- In an unusual move, the IMF said it had handed over the review report to the Kenyan government before considering its publication.
- The government is expected to wrestle with MPs, some of whom have vowed not to support removal of the restrictions on interest rates.
- The IMF review came even as the country is on its way to meeting some of the set targets but could fall short of others.
The International Monetary Fund (IMF) has completed reviewing the performance of its Sh150 billion forex insurance programme with Kenya as the Treasury grapples with the multilateral lender’s key demand of scrapping interest rate caps.
Without giving details, in an unusual move the IMF said it had handed over the review report to the Kenyan government before considering its publication.
The government is expected to wrestle with MPs, some of whom have vowed not to support removal of the restrictions on interest rates.
“The authorities need more time to consider the publication of the staff report and the related press release,” said the IMF in a statement.
The IMF review came even as the country is on its way to meeting some of the set targets but could fall short of others such as those relating to the review of interest rate controls and setting a new approach to manage interest rates through the central bank.
The outstanding issues following the IMF extension of the programme period to September this year included the rate caps, setting up of an interest corridor – which is dependent on the former – as well as ensuring the fiscal deficit is on target to 7.2 per cent of the gross domestic product.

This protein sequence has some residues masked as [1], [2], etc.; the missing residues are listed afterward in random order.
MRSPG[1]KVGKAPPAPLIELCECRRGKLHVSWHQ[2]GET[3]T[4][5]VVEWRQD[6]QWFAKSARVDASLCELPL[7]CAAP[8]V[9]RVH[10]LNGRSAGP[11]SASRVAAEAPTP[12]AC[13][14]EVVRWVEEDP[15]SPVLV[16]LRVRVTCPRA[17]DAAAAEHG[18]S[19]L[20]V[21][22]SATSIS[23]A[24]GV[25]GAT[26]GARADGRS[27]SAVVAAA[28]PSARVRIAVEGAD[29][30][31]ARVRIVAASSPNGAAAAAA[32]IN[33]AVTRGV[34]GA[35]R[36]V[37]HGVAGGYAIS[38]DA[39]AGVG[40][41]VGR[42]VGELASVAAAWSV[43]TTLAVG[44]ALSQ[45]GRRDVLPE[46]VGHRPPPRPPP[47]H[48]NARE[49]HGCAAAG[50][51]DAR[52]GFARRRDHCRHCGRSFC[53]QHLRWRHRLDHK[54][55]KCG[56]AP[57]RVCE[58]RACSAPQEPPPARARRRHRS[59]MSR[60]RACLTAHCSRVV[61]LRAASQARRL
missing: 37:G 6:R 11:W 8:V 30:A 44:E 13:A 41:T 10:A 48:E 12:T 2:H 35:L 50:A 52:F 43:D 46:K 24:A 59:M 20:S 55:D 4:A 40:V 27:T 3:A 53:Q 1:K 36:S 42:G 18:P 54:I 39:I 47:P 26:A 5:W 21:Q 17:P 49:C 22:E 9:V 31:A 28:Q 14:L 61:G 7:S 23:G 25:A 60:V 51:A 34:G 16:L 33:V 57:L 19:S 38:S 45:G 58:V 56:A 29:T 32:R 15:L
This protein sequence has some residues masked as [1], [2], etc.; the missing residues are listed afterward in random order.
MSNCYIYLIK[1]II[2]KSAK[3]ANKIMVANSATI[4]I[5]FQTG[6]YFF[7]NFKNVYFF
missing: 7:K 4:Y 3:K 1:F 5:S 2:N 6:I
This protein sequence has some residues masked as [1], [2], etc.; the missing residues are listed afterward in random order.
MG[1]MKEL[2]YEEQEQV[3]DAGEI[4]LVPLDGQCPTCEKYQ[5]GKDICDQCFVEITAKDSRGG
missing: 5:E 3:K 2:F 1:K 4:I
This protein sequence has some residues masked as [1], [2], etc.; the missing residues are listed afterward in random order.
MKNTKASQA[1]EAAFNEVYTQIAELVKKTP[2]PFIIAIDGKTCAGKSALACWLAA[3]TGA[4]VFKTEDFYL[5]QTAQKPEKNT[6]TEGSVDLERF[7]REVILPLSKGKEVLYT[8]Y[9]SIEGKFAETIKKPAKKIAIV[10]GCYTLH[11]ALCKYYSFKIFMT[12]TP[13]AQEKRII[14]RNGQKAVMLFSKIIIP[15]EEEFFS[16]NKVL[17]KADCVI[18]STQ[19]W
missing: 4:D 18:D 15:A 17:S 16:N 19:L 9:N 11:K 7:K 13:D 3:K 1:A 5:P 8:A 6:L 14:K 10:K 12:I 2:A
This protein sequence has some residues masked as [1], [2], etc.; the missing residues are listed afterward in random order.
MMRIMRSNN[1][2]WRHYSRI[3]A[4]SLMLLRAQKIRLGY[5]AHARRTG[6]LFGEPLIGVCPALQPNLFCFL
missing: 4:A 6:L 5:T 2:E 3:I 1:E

In the year ending June 2017, Kenya’s fiscal deficit stood at 9.1 per cent, thereby exceeding the IMF target by more than two percentage points.
Treasury secretary Henry Rotich said during the presentation of the Budget Statement last month that the deficit was on the way to hitting the 7.2 per cent target, though the final figure will only be publicly known after a review of the 2017/18 fiscal year.
The IMF had also expressed fear that the public debt was rising at a rapid pace, projecting that it could hit 60 per cent by the end of the calendar year. However, the multilateral lender noted that the debt was still within the ceilling of 74 per cent.
“On June 13, 2018, the Executive Board of the International Monetary Fund concluded the consideration of the 2018 Article IV Consultation and Establishment of Performance Criteria for the Second Review under the Stand-By Arrangement with Kenya.